A letter sent to the Chancellor highlights the potential of anaerobic digestion (AD) in achieving the Government’s Net Zero emissions target.
The Anaerobic Digestion and Bioresources Association (ADBA) has written to Chancellor Sajid Javid ahead of the next Budget announcement, setting out the industry’s views on the policies needed to stimulate growth of the AD sector and “fulfil its potential” to reduce some of the hardest-to-decarbonise emissions.
Currently, AD is predominantly recognised for its role in generating green energy. But AD also prevents methane emissions from organic wastes left to break down in landfill – and there is a “huge untapped potential” for methane capture, use and conversion with millions of tonnes of organic wastes from farming, food and sewage currently not being treated through AD, ADBA says.
The sector’s progress has already effectively stalled due to the lack of policy certainty, and there is a real risk of losing expertise if there is an ongoing gap in policy provision
In addition, AD treatment of organics recovers nutrients to fertilise depleted soils and improve their ability to sequester carbon.
The Treasury has been tasked with coordinating government efforts to achieve Net Zero emissions by 2050. ADBA says that AD has the potential to cut UK emissions by 5% across multiple sectors and therefore needs “policy incentives” applied across multiple Government departments (namely BEIS, Treasury, DEFRA, and Transport) to operate effectively.
Good cross-departmental policy coordination is therefore “essential”, it says, to enable the industry to grow and achieve “widespread emission abatement”.
ADBA’s chief executive Charlotte Morton said: “As a result of enjoying consistent policy and funding support, the wind and solar industries have become extremely cost-effective and are now established as part of the renewable energy mix.
“AD should be given the same fair treatment, to put the sector on the ‘glide path’ to no subsidy, as costs come down and innovation drives cost savings across the industry.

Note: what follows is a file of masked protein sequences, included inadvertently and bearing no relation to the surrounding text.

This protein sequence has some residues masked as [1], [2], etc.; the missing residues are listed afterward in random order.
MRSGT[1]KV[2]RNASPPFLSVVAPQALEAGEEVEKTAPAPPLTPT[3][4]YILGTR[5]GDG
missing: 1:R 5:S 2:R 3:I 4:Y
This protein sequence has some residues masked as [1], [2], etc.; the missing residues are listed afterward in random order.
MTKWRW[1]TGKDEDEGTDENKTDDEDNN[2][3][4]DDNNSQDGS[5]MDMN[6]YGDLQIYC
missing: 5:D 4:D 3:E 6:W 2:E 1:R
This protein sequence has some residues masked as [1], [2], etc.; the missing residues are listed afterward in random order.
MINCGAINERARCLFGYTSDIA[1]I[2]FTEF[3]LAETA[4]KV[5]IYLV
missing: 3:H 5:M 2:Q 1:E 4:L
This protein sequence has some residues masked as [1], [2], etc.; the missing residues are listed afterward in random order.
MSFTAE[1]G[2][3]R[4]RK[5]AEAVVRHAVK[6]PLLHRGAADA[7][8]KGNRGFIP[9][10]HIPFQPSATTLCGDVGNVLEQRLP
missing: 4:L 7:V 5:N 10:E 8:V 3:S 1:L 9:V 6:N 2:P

AD should be given the same fair treatment, to put the sector on the ‘glide path’ to no subsidy, as costs come down and innovation drives cost savings across the industry
“The UK AD sector has grown by over 350% over the last ten years and established itself as a world leader with UK companies exporting biogas-related expertise and equipment. However, the current timeline for the Greening the Gas Grid consultation is unlikely to provide the urgent continuity necessary to stimulate further industry growth.
“The sector’s progress has already effectively stalled due to the lack of policy certainty, and there is a real risk of losing expertise if there is an ongoing gap in policy provision. Meanwhile, with CABB, we could supercharge our industry and put it at the cutting edge of agricultural science.
Centre for Anaerobic Biotechnology and Bioresources Research
ADBA says the Government must also provide clear financial parameters to local authorities (LAs) to implement the mandatory separate food waste collections by 2023 stated in the Resources & Waste Strategy, and the Budget must commit to an interim pot of funding for biomethane plant deployment similar to the Renewable Heat Incentive, which is due to come to an end in March 2021.
The Government must support AD innovation to make it “financially autonomous”, it says.
Enclosed in ADBA’s letter to the Chancellor was the trade association’s proposal for a virtual Centre for Anaerobic Biotechnology and Bioresources Research (CABB) to develop new waste management technologies, that, according to ADBA would not only “boost” British exports, but also transform the sector’s performance and eliminate the need for subsidies in the future.
CABB’s objective is to transform AD into a low-cost, multifunctional biotechnology and a key ingredient in developing integrated processes to deliver future energy and resources provision.
Morton added: “We await the Budget next month with interest and are continuing our discussions with the Treasury and BEIS on our proposals in advance of its publication.”